In the end, the effort amounted to a lot of smoke without much fire. State officials, in fact, proved to be some of the most passionate promoters of barbecue in 2015. The Alabama Tourism Department declared “The Year of Alabama Barbecue” and celebrated the state’s slow-cooking traditions with a slick web site, a smart phone app, a book, an hour-long documentary, and a traveling photo exhibit. Not to be outdone, the state of North Carolina released a barbecue-scented scratch and sniff lottery ticket.
Much more of a threat than meddling bureaucrats were grease fires and electrical shorts. In January, a fire struck Memphis’s legendary Cozy Corner and forced the operation to move to temporary quarters while planning repairs. In Savannah, Georgia, B’s Cracklin’ Barbecue experienced a devastating fire in June, but they bounced back with the help of their loyal customers and a few fellow barbecue restaurateurs. Up in Hemingway, South Carolina, Rodney Scott completed an entirely new, fire-proof pit house to replace the one destroyed by fire almost two years before.
The Inexorable Spread of Brisket and the Future of Barbecue
For me, the most significant stories in 2015 had to do with the larger trends shaping the future of the Southern barbecue tradition.
The recent vogue of beef brisket has only continued to grow, blurring in its greasy wake traditional regional preferences for meats and sauces. This year, I noted the ongoing incursion of brisket into the Carolinas, and not just at new-fangled places but also at classic joints like Melvin’s in Charleston and Mount Pleasant, South Carolina. Commentators like the Washington Post‘s Jim Shahin noticed it, too, and delved into the cultural forces behind brisket’s remarkable rise.
At first, it looked like the popularity of brisket might end up pricing it out of the market. 2015 opened with record prices for that now-prized cut of beef, but, as Daniel Vaughn of Texas Monthly’s TMBBQ faithfully reported, the cost steadily declined over the course of the year to end up around $2.00 a pound wholesale—scotching my hypothesis that economics (and a bit of an image makeover) might thrust beef shoulder clod back into a starring role.
At the same time, two related and more encouraging trends were underway: a return to all-wood cooking and a revival of whole hog barbecue. Though their adoption of Texas-style brisket went against the Carolina tradition, Melvin’s in Charleston also returned to cooking over all wood around the same time. Howard Conyers, a NASA rocket scientist who grew up cooking whole hogs on his family’s South Carolina farm, undertook a series of events to help keep the tradition alive.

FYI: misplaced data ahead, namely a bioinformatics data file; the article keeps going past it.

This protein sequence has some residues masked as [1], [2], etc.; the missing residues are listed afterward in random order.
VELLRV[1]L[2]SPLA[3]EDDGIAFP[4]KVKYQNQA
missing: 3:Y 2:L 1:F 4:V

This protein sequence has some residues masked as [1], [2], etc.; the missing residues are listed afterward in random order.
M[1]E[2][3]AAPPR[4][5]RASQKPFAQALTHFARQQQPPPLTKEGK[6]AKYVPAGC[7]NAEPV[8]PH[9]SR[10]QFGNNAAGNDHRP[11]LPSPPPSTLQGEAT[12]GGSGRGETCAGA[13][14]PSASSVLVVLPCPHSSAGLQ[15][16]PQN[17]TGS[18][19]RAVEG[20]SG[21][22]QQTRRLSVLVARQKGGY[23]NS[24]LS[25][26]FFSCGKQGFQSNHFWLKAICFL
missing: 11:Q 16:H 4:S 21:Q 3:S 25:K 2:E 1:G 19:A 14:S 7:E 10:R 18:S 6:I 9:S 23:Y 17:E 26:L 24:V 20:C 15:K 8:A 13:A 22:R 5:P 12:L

Across the Carolinas, a slew of new wood-cooked whole hog restaurants are opening their doors. Just in time for Christmas, Rhett Elliot and Porter Barron, Jr., opened the War Mouth in downtown Columbia, South Carolina, while Elliot Moss, a James Beard nominee for Best Chef Southeast, launched Buxton Hall in Asheville. In Durham, North Carolina, caterer Wyatt Dickson is opening a wood-cooked whole hog joint, and Sam Jones, the third generation pitmaster from the family that runs the famous Skylight Inn in Ayden, North Carolina, opened Sam Jones BBQ, his own whole hog joint in nearby Winterville.
Three years ago, the future survival of wood-cooked whole hog in the Carolinas looked bleak. Nowadays, it’s looking downright rosy.
So that’s 2015. All told, when it came to barbecue, it was a year full of energy and excitement, controversy and debate. Will the South’s rich barbecue tradition be re-energized and strengthened in the year to come, or will the forces of commerce and media hype dilute and distort it?
Time will tell. This much seems certain, though: in 2016, we’ll have plenty of barbecue to savor. And plenty to talk about, too.